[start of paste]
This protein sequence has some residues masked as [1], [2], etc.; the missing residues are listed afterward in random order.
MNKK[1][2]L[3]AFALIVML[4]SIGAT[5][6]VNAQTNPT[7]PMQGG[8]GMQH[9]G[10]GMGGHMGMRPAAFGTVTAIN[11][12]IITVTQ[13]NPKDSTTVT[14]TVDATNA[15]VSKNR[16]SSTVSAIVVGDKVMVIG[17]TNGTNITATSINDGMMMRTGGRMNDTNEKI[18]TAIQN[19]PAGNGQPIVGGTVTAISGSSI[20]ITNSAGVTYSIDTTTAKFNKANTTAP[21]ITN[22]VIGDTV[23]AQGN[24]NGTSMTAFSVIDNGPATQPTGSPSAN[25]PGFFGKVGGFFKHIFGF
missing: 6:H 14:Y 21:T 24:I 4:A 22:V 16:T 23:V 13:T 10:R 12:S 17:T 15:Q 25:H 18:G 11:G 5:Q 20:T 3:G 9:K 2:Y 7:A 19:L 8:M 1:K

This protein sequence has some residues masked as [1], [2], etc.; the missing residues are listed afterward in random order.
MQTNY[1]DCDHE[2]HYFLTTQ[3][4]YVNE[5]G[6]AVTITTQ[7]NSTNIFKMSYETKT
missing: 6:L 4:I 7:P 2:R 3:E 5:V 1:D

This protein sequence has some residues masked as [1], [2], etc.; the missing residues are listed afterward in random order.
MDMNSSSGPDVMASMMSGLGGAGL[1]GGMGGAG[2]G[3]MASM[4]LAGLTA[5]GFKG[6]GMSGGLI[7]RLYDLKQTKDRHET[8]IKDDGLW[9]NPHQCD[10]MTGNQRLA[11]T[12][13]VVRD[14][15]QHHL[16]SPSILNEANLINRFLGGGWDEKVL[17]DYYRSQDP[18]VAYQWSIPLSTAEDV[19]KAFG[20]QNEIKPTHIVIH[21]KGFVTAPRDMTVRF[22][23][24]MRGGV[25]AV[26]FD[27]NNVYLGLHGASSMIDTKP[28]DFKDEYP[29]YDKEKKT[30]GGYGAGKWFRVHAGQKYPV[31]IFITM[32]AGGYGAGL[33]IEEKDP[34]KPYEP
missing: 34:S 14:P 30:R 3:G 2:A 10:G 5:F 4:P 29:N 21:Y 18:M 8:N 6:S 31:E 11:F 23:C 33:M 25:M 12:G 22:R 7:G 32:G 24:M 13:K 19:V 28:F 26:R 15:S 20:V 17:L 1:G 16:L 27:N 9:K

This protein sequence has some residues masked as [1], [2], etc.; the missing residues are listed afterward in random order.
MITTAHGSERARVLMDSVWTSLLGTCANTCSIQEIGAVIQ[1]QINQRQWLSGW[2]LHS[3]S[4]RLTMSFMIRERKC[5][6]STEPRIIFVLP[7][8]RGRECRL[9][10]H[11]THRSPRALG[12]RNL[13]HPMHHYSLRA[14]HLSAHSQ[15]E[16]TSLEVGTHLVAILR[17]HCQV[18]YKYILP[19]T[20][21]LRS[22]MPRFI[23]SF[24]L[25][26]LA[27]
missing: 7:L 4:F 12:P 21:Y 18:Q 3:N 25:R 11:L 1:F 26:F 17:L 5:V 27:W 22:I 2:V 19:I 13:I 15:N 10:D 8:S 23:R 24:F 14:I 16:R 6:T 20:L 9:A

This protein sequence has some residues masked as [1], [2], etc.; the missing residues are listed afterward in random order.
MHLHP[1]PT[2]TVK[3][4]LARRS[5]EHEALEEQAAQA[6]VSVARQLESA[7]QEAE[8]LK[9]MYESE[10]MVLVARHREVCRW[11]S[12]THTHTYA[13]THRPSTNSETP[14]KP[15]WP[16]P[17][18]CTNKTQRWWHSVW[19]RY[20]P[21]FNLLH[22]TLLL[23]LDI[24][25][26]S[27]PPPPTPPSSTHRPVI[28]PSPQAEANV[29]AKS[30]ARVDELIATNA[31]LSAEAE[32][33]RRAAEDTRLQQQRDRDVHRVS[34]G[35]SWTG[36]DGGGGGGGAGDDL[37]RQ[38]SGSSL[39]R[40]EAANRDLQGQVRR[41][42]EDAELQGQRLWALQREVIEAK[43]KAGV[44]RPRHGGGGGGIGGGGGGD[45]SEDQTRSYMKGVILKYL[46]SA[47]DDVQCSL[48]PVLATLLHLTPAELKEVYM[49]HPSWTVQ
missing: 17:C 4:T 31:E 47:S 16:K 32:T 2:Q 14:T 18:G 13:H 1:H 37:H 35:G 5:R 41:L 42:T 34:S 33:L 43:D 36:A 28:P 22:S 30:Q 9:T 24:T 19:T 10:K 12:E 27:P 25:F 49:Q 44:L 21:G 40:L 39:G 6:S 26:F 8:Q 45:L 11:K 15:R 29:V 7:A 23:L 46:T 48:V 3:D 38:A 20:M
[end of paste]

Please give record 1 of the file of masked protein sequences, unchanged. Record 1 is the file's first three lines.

This protein sequence has some residues masked as [1], [2], etc.; the missing residues are listed afterward in random order.
MNKK[1][2]L[3]AFALIVML[4]SIGAT[5][6]VNAQTNPT[7]PMQGG[8]GMQH[9]G[10]GMGGHMGMRPAAFGTVTAIN[11][12]IITVTQ[13]NPKDSTTVT[14]TVDATNA[15]VSKNR[16]SSTVSAIVVGDKVMVIG[17]TNGTNITATSINDGMMMRTGGRMNDTNEKI[18]TAIQN[19]PAGNGQPIVGGTVTAISGSSI[20]ITNSAGVTYSIDTTTAKFNKANTTAP[21]ITN[22]VIGDTV[23]AQGN[24]NGTSMTAFSVIDNGPATQPTGSPSAN[25]PGFFGKVGGFFKHIFGF
missing: 6:H 14:Y 21:T 24:I 4:A 22:V 16:T 23:V 13:T 10:R 12:S 17:T 15:Q 25:H 18:G 11:G 5:Q 20:T 3:G 9:K 2:Y 7:A 19:L 8:M 1:K